Health Indicator Report of Life Expectancy from Age 65
Life Expectancy is often used to gauge the overall health of a community. Shifts in life expectancy are often used to describe trends in mortality. Being able to predict how populations will age has enormous implications for the planning and provision of services and supports. Small increases in life expectancy translate into large increases in the population. As the life expectancy of a population lengthens, the number of people living with chronic illnesses tends to increase because chronic illnesses are more common among older persons.
Notes* Confidence intervals can be calculated only when there are one or more deaths in every five-year age group during the period. The Chiang method was used to calculate life expectancy for New Mexico. For more information, please visit [http://ibis.health.state.nm.us/resource/LifeExp.html].
- New Mexico Death Data: Bureau of Vital Records and Health Statistics (BVRHS), New Mexico Department of Health.
- New Mexico Population Estimates: University of New Mexico, Geospatial and Population Studies (GPS) Program, http://gps.unm.edu/.
- U.S. Data Source: Centers for Disease Control and Prevention, National Center for Health Statistics, ]http://www.cdc.gov/nchs/]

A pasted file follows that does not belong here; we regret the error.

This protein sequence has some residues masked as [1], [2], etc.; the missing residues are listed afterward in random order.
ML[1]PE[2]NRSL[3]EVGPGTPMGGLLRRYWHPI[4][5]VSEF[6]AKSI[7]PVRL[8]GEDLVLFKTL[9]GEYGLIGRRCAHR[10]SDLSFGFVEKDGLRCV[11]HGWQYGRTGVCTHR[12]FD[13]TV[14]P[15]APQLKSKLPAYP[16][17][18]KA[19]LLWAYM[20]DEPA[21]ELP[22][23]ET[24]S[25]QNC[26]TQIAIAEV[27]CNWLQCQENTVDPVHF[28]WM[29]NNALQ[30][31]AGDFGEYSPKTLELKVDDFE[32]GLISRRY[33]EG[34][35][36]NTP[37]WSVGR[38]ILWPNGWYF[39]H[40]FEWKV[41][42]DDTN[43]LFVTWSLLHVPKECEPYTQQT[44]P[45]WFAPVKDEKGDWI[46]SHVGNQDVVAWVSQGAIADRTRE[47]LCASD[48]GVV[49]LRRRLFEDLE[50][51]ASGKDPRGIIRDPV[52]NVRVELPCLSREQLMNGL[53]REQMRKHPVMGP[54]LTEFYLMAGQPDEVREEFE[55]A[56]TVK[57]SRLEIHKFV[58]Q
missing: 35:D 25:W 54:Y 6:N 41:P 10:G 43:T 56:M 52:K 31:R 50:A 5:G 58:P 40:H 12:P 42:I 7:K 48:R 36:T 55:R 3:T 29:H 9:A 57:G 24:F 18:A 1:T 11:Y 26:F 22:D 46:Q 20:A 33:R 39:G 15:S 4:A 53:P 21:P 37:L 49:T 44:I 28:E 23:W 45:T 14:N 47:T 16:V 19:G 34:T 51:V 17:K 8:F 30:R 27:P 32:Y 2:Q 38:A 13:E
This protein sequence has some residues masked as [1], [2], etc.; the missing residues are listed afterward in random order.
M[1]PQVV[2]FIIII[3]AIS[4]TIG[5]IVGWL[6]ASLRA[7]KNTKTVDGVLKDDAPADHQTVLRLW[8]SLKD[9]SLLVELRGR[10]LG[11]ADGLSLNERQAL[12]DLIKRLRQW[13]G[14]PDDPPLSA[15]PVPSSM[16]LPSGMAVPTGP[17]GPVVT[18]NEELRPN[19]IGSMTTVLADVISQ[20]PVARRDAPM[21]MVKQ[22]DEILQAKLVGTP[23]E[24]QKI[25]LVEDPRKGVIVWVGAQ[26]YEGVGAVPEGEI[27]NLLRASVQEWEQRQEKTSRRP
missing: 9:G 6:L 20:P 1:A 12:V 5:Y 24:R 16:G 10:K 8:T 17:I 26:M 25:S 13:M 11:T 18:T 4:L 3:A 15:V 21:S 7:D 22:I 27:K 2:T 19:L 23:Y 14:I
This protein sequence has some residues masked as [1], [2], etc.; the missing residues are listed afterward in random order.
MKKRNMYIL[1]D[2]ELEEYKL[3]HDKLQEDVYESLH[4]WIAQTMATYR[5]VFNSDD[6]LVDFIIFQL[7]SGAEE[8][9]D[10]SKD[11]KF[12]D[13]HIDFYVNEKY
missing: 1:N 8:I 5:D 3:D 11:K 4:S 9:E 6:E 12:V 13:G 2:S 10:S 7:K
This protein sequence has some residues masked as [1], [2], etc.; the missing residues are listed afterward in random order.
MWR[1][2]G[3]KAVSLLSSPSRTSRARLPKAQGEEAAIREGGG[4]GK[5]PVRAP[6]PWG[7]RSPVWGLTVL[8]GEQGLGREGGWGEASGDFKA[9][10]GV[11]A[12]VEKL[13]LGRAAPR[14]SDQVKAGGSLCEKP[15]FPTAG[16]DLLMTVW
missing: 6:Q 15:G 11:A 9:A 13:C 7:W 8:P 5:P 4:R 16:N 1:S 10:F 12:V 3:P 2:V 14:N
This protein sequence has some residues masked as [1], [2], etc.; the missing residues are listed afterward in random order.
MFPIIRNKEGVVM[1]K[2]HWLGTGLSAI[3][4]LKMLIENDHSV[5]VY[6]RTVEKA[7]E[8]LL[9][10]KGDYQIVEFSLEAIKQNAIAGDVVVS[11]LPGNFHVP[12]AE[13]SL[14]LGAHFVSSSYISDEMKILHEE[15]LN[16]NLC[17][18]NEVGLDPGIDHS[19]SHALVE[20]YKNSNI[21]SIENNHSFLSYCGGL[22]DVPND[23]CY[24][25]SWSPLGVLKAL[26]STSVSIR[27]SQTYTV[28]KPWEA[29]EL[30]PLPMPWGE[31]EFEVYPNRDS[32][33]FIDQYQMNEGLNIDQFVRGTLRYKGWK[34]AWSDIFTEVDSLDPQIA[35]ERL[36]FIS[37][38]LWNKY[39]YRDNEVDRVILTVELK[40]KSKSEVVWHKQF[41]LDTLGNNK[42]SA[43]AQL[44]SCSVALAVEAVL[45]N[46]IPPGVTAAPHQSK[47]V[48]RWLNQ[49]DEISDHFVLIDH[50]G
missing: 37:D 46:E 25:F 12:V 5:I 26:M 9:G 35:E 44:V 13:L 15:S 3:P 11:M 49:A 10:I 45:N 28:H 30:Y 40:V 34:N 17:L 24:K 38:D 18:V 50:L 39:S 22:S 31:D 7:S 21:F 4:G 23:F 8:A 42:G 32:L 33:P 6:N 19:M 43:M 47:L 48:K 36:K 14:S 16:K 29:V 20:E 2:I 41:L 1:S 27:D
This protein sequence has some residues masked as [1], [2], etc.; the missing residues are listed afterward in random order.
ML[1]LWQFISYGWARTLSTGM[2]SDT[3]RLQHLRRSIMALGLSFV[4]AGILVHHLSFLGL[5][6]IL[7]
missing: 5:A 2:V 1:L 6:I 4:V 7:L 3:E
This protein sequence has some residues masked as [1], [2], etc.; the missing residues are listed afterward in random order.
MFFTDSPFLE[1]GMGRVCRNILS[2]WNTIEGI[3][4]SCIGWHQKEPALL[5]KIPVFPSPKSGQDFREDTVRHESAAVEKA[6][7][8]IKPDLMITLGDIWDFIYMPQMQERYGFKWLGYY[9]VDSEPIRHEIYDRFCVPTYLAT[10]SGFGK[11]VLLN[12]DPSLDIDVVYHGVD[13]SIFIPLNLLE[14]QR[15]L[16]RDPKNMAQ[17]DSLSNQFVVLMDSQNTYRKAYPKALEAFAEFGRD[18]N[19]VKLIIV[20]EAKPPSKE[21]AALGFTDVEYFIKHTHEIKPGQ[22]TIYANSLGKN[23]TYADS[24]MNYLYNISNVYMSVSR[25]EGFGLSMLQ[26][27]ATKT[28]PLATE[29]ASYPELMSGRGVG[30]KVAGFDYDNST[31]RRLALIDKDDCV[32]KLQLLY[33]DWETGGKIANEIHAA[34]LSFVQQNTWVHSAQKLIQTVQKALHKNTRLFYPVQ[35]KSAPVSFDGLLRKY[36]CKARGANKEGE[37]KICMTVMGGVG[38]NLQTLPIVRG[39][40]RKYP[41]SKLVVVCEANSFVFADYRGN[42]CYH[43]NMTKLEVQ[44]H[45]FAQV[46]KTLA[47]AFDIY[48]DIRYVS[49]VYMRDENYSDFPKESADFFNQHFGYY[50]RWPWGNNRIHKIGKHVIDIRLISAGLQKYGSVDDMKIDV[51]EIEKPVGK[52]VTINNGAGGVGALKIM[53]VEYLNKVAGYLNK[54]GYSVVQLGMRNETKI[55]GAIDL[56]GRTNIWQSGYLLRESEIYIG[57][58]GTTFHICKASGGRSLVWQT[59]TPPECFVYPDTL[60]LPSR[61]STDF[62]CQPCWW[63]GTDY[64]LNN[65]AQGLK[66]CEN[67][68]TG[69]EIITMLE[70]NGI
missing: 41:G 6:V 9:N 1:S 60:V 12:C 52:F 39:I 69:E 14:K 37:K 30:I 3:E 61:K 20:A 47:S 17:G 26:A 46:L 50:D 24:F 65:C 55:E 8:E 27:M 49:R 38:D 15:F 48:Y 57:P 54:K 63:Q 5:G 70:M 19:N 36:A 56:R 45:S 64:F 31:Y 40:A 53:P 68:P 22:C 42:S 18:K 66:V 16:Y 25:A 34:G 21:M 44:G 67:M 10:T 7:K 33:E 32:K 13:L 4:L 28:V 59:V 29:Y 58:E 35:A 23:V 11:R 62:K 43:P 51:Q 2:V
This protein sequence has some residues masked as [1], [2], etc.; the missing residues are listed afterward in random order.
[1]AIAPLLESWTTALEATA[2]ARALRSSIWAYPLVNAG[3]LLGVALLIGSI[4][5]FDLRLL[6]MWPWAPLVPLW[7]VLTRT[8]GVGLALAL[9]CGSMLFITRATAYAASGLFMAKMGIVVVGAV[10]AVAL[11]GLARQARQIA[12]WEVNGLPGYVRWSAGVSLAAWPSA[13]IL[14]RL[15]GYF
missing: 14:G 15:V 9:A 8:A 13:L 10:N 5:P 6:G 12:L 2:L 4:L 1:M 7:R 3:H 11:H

Data Interpretation IssuesLife expectancy at birth is strongly influenced by infant and child mortality; life expectancy later in life, such as at age 65, reflects death rates at or above a given age and is independent of mortality at younger ages.
DefinitionLife expectancy is an estimate of the expected average number of years of life (or a person's age at death) for individuals who were born into a particular population. Life expectancy at birth measures health status across all age groups. Life expectancy at age 65 is often used as a measure of a healthy adult population.
NumeratorNot applicable. For information on life expectancy calculation, please see [http://ibis.health.state.nm.us/resource/LifeExp.html].
DenominatorSee numerator note.
Page Content Updated On 04/29/2019, Published on 05/01/2019